My Favorite Song is a series where I wax poetic about one of my favorite songs. In honor of a concert I’m excited for, let’s begin with Aminé…
The sounds of the jungle fill your ears. Your skin warms with the rays of the sun. Birds chirp and monkeys call, their songs clouding the air and making it hard to focus.
You find yourself under the canopy of the trees. Skin wet with sweat and mist, you walk through the lush underbelly of the jungle, carefully avoiding the frogs, lizards, and insects under your feet. Heavy air weighing your lungs, you walk forward towards the sounds of water. As you draw closer to the sound, you see her, in the cover of the trees. Your eyes gain clarity with every step, and you stop in your tracks when you see her. She’s been waiting for you.
And then the bass drum hits.
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This is “Summer Feelz”, the 10th and last song from the rapper Aminé’s mixtape, Calling Brio. Brio, Amine’s third mixtape before his first official album release of this year, Good for You, is an glimpse into the mind of a man coming into his own.
Like many people, I got wind of Aminé’s music through the incredibly successful song, “Caroline”.
A few things struck me about this song and video.
- One, this dude and his friends look like a lot of fun. They’re also adorable, and it makes this video very easy on the eyes.
- Two, yellow is an awesome color. One time a middle school teacher told me it was my power color, and since then I’ve been an even bigger fan.
- Three, this song is a lot of fun. It’s fun to rap and fun to sing. I’m a big fan of fun hip hop from the West Coast. Something about being on the West Coast makes a lot of hip hop artists like the Pharcyde, Blackalicious, Souls of Mischief, Kyle, Murs, the Black Eyed Peas, Madlib, Aceyalone, Odd Future, Vince Staples, and Casey Veggies make hip hop that is interesting, fun, and multifaceted. You know what I mean when you hear it.
Being a fan of this, when I heard “Caroline”, I dug deeper. I’ve listened to all three of Aminé’s mixtapes, I have his album, and I’ve even listened to some of his guest tracks. I love his music, but “Summer Feelz” stands out to me.
Calling Brio is a mixtape with an underlying theme of overcoming. Overcoming insecurities, relationships, expectations, and escaping the confines of a world that works against your dreams. Aminé raps about making his family proud, praying to God, and proving himself in hip hop. It’s both braggadocious and ferocious (songs like “Beast” and “Rage/Peace“) while being introspective and vulnerable (songs like “Brightwood” and “Said & Done“). And then there’s “Summer Feelz.”
“Summer Feelz” uses the same intro as the second song in Calling Brio, a sample of jungle sounds ripped from National Geographic (or quite possibly, ripped from the beak of a Kookaburra). For me, these sounds signal something cyclical within the work. “La Danse,” the first song on the mixtape, is fast and frantic. Aminé sings about wanting to run away, escaping the maze of his life. By the second song, “Brightwood,” named after the city in Oregon where the mixtape was recorded, the mood has shifted to something far more weighty. Running away isn’t always possible, and you have to tap into something more powerful. Thus, Calling Brio, with Brio being an Italian word for ‘vigor.’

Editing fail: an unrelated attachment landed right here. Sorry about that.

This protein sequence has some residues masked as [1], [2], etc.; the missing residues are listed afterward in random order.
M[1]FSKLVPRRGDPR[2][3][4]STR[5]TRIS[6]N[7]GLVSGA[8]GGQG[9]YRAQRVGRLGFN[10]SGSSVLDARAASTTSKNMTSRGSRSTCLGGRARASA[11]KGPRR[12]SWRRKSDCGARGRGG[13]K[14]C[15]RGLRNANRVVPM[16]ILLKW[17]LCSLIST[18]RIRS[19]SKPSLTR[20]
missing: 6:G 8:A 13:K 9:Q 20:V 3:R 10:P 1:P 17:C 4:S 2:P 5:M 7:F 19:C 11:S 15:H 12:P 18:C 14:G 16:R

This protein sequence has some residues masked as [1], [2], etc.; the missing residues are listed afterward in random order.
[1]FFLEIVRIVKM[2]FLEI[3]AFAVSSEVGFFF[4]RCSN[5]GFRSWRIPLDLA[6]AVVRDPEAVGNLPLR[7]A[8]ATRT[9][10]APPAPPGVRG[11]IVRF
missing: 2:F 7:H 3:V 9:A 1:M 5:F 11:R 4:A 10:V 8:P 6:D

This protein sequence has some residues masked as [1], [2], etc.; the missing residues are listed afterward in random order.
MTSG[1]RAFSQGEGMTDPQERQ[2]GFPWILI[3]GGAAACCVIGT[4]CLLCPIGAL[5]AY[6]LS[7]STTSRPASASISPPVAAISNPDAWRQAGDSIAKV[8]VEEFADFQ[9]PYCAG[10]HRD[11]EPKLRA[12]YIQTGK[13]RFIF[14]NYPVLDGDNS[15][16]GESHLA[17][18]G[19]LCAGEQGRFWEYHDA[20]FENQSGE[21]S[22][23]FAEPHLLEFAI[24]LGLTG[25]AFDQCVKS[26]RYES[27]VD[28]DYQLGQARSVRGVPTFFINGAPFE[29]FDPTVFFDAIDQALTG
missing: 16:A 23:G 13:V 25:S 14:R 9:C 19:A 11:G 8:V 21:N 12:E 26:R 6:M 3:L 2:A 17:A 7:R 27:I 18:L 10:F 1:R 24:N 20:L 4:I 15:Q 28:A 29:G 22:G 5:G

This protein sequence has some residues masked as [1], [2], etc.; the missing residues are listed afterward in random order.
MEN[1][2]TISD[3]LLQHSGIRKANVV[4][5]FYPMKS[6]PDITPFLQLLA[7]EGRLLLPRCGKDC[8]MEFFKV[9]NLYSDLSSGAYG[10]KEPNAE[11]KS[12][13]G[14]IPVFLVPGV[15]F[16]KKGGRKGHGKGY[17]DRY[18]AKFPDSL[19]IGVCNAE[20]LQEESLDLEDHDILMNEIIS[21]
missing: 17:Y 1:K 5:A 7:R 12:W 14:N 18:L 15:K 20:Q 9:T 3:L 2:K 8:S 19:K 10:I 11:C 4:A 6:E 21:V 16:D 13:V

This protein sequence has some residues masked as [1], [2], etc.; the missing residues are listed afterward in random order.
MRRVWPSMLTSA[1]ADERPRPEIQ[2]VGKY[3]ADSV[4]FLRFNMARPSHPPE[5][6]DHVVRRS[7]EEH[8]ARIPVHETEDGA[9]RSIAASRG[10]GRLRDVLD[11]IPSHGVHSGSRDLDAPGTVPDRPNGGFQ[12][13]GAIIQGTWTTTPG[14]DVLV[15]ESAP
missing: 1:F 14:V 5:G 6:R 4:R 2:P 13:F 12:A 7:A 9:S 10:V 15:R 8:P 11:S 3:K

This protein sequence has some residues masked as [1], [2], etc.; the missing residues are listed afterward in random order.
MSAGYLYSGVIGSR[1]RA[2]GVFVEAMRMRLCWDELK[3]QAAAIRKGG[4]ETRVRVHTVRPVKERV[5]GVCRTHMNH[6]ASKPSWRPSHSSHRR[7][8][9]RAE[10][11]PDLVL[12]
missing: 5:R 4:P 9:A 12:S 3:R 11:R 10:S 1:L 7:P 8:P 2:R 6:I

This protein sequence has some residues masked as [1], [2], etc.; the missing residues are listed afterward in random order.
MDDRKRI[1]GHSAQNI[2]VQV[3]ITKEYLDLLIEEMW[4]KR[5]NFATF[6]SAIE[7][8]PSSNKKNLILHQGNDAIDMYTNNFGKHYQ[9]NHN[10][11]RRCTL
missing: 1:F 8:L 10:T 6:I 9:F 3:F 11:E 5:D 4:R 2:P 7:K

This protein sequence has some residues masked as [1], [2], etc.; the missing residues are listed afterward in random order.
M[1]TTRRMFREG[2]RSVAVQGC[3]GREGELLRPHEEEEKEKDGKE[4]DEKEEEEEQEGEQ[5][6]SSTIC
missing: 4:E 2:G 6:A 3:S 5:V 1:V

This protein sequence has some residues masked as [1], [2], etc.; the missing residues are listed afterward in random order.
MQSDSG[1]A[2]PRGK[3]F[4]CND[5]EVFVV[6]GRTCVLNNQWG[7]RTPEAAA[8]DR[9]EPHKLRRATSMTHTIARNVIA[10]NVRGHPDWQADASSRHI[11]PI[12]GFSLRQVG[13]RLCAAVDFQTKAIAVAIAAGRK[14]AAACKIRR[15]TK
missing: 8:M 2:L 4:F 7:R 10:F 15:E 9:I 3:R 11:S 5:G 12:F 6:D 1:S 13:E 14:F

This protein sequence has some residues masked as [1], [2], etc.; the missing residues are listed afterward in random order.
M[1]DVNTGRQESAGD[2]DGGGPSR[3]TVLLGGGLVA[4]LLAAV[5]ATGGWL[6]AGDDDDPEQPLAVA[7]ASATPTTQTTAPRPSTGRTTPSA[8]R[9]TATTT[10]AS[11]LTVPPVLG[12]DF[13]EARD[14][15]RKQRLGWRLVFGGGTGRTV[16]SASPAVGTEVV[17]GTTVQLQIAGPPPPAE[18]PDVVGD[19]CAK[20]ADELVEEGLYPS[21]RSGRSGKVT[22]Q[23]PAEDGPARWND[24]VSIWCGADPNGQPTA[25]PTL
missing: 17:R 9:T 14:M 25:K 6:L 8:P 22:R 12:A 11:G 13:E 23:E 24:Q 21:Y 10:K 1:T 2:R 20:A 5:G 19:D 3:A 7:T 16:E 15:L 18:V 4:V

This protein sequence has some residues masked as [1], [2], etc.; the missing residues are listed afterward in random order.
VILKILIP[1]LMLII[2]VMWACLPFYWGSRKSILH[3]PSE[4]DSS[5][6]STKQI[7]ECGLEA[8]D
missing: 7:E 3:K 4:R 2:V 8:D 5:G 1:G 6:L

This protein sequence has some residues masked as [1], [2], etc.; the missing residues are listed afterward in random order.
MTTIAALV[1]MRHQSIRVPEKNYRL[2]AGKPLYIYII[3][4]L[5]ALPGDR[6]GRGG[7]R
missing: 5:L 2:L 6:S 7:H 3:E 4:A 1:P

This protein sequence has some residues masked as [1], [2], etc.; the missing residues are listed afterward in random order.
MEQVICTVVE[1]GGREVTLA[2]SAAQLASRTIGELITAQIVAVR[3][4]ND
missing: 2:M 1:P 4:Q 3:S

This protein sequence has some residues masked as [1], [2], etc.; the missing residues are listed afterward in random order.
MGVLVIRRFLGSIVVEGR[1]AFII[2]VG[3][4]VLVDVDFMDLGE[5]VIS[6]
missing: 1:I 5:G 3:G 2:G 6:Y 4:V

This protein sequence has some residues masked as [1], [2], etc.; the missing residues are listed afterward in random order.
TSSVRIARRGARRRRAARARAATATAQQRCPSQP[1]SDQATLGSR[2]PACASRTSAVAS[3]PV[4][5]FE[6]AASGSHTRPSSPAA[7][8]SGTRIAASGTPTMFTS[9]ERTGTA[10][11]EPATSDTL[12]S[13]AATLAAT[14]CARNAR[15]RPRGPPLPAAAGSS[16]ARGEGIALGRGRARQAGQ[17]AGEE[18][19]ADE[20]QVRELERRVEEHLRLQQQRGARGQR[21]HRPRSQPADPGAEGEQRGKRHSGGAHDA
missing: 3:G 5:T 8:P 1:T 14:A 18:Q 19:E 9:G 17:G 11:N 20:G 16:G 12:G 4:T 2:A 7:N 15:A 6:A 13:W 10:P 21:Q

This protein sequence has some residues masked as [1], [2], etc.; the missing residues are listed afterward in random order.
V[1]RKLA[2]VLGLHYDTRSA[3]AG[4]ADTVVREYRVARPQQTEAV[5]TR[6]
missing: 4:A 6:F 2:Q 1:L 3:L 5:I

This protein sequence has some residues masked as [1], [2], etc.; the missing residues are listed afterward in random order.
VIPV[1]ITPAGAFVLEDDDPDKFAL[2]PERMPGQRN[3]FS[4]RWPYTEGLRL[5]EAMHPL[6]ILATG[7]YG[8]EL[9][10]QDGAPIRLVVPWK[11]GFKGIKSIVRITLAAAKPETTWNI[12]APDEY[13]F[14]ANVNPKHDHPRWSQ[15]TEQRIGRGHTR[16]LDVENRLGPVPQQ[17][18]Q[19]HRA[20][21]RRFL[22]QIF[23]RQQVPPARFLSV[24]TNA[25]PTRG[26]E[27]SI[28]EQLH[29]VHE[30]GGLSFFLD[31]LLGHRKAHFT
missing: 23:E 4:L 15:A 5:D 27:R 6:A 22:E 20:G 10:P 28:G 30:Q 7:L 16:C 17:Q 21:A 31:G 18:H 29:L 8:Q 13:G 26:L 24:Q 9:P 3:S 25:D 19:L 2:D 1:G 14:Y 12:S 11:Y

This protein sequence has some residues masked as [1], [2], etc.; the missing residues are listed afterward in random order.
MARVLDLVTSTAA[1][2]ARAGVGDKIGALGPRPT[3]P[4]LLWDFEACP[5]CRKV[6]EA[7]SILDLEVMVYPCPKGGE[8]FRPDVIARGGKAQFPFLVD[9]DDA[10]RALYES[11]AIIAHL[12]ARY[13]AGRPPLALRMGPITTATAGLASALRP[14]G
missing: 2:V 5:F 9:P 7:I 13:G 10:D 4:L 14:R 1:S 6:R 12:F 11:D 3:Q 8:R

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“Summer Feelz” grounds the album firmly on the Earth. In the song, Aminé raps about a story as old as time, the love that comes and goes with the seasons. But unlike the Stevie Wonders before him and more like the Teena Maries, Aminé’s okay with this. The song is a wonderful example of Aminé’s talent at singing and rapping, giving the song two very different sides. The first half sets the scene,
Is this what summer feelz?
Like when I’m on the go?
Citrus in the air,
Her sundress on the floor
And in the winter,
And the summer too
You just love me
In the worst way
In the winter you’re hating me
In the summer you love to be
My mistress, or my baby
But that’s okay with me
Background vocals fill the song with an ethereal choir. The result is intoxicating. After an instrumental break featuring a guitar riff and the vocals peaking at a crescendo, Aminé returns.
This time the mood, tone, and content are different. The focus is less on love and more on life in general during the summertime. People are hustling, cops are patrolling, relationships are coming and going.
Summer feelz is the worst time ever
Some niggas never make it back and fall for the weather
The girl that you love is probably gone for forever
Foreva-eva? Foreva-eva? Maybe.
The song fades out on a quiet and uncertain note, lyrically and sonically, only to return featuring a familiar refrain, “Summer Breeze” by Seals and Crofts, accompanied by the laugh of a woman, the start of a car, and the sound of a lighter. It’s as if you’ve been awakened from a day dream, brought back to reality. You hear the hook of “Summer Breeze” in the distance, as if being played from a crappy stereo in a diner or from a passing car.
It’s a return to normal. A return back to life. The warmth you felt on your skin slowly dissipates. You wipe your brow instinctively for sweat, but find your face to be dry. You’re alone, your eyes adjusting to the world around you. A woman’s laughter and the sounds of the jungle ringing in your ears like she was so near, but she’s gone. You can still feel the dirt under your feet and the itching of a mosquito bite. The time you spent in a summer so far away wasn’t real.
Or was it?